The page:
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Dcam
09-08-2010, 05:31 PM
Hi dust lovers. Wondering about how you clean your Pan Pastel applicator/tips. I use a little mild dish detergent, swish them around, rinse and then squeeze them out with paper towel....let dry. Mind you, they don't get very clean this way, but this is the only way I know. Any ideas?
Thanks, Derek
:rolleyes:

Ruthie57
09-08-2010, 05:43 PM
No answer Derek but I'd be interested to know too! I do the same and they seem to work OK again without transferring the "old" colour to the paper. However, they are far from clean to look at!

Tracy Lang
09-08-2010, 06:08 PM
Hi Derek,
I added a few drops of Simple Green to a mild detergent/water mix and that helped get them a little cleaner than just the detergent alone.

Tracy

Dcam
09-08-2010, 06:38 PM
Ahhhhh, simple green. I like that; non-toxic and smells lovely. Thanks Tracy.

Ruthie; yes....mine are quite dirty (looking) after cleaning.

Derek

Studio-1-F
09-08-2010, 08:41 PM
You can scrub them with detergent and a nail brush. They hold up fine. Then rinse+squeeze+rinse+squeeze+rinse+squeeze under running water. And that gets quite a bit of the dust out. Almost back to pure white!

Jan

Dcam
09-08-2010, 11:01 PM
Jan: Sounds good but is the nail brush a little harsh? Derek

Dougwas
09-08-2010, 11:23 PM
I just soak them in a bucket of warm soapy water (dish soap) for a while and then rinse them under the tap with warm water. I squeeze them while rinsing until the water is clear. Some of the colours stain them, but the colours don't come off when you use them again.

Hope this helps.


Doug

robertsloan2
09-08-2010, 11:32 PM
I'm embarrassed - I don't worry about the stained ground-in color, I just wipe them on paper towels till they come up clean and swipe them into fresh color. Sometimes I like the "mud" that I get if I'm working heavy-to-thin and old color starts coming through when all the fresh color's come off.

But I would think dish detergent and squeezing and rinsing till they're clear is probably enough if I ever get around to washing mine. I wore my favorite sponge back down to clean looking a few times doing sketchbook stuff using the mud, at least in patches.

Deborah Secor
09-08-2010, 11:34 PM
Well, I have yet to have cleaned one! I just wipe them off on a paper towel and keep using them until they begin to shred. They last a long time, and I never have had much trouble with them becoming too awful. I guess I'm not doing very delicate work, however. I like big, bold strokes...so that's probably just me. :)

Cross-posted with you, Robert! High five!

Dcam
09-09-2010, 09:07 AM
Thanks guys.....great info. I think I use the pans now on every painting....becoming a good habit.
Derek

Studio-1-F
09-09-2010, 10:40 AM
Jan: Sounds good but is the nail brush a little harsh? DerekSurprisingly not. Those are some tough hunks of foam. (I am talking about the big hand-held art sponges here (http://www.cheapjoes.com/art-supply/CF61031_13473_sofft-angle-slice-flat-pk.asp). Not the dinky slide-on applicators (http://cdn.dickblick.com/items/219/35/21935-1000-4-2ww-m.jpg). The slide-on applicators would indeed by demolished by a nail brush. You're right.)

Jan

ourcassidy!
09-09-2010, 10:59 AM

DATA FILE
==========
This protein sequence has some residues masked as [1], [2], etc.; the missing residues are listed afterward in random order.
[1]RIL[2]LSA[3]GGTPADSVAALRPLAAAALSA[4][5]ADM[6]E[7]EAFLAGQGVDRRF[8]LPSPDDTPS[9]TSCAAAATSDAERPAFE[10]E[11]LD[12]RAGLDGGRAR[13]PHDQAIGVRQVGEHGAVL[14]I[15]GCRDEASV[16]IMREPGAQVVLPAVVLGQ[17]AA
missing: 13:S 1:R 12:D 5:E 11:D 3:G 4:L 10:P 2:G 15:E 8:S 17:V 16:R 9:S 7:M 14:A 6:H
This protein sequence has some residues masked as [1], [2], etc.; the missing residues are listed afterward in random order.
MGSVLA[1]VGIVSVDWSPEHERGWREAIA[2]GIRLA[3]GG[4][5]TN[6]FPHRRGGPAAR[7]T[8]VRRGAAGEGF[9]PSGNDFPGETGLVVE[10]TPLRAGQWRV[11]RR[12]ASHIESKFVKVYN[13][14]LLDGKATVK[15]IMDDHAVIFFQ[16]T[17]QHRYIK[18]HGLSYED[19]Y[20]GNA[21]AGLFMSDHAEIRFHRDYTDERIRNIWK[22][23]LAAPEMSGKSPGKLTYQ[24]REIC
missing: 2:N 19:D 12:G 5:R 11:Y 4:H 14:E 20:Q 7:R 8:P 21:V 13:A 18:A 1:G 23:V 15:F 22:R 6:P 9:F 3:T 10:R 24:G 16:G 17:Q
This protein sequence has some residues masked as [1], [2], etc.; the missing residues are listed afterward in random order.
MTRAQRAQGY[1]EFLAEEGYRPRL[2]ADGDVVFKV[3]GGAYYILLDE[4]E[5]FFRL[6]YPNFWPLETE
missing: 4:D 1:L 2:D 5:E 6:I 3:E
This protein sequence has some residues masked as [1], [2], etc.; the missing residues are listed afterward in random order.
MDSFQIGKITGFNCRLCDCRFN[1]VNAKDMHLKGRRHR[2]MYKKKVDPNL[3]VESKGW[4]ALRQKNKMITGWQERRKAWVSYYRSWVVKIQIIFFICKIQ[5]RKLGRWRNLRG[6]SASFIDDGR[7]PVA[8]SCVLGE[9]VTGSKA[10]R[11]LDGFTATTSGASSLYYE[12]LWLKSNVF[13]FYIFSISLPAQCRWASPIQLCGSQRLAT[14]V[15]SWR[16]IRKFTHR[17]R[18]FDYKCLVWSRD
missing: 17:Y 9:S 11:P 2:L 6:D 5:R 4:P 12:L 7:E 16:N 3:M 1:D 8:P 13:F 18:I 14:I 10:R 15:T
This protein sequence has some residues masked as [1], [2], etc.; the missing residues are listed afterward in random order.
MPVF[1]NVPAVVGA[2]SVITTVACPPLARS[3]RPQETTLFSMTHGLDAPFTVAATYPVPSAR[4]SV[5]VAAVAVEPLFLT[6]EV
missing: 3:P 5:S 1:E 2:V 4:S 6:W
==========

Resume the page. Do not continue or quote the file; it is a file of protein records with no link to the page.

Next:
Interesting to hear you use your pans on most all your work. For a while we had lots of postings about using the pans and it sort of died off. I was just wondering the other day if folks were using them very often. As for washing the materials...I guess I for the most part swipe them on paper towel until It appears that the pigment has pretty much gone. I have on occasion washed them, it is just sort of qain all the rinsing...then again I suppose I could use less soap...what a concept....

Happy painting

Pam

ourcassidy!
09-09-2010, 11:02 AM
Sorry about that, it should read that all the rinsing is a pain. I have a Ipad and one of the things I have not been able to find out is how if at all I can scroll up in one of the postings like we do here on WC. If the text is low enough in the box and I can see it, I can make corrections but I can't seem to be able to scroll sat up to the top of the post...

At any rate. Sorry about that.

Pam

Colorix
09-09-2010, 11:58 AM
After washing, mine don't look clean, but they don't deposit any of what's in them. Some pigments are staining, too. I find I need to wash them after about three paintings, as then they start to leave grey marks, and the 'loading capacity' goes down. Comes back nicely when washed.

However...

I don't like to wash them (or anything), by hand. I'm going to try to put them in one of those net-bags, and put them in the washing machine, with a nice bio-degradable ecologically friendly detergent (low dosage, no softener). Just to see what happens. Feel free to try it first. Seems nobody's done this yet (or reported doing it) so the PP people don't know either.

Dcam
09-09-2010, 03:53 PM
Thanks Jan and Pam.
Charlie....great idea for washing.

saphyrearabian
09-10-2010, 12:47 AM
Hmmmm, I just wipe mine off on a paper towel too.:o Maybe I need to check it out.
Diana

robertsloan2
09-10-2010, 01:50 AM
Charlie, that's a brilliant idea for washing. Just treat them like really delicate clothes in a net bag and see what happens - that could be the super easy way to get them fresh and clean. I'll be interested to see what happens - though I can see my daughter getting confused as to what's in the laundry basket.

That'd sure save a lot of squeezing and rinsing if it works. I'd set the washer to cold water for it though, just in case hot water would damage the micropore structure. That ought to be physically just the same as hand washing and squeezing and rinsing.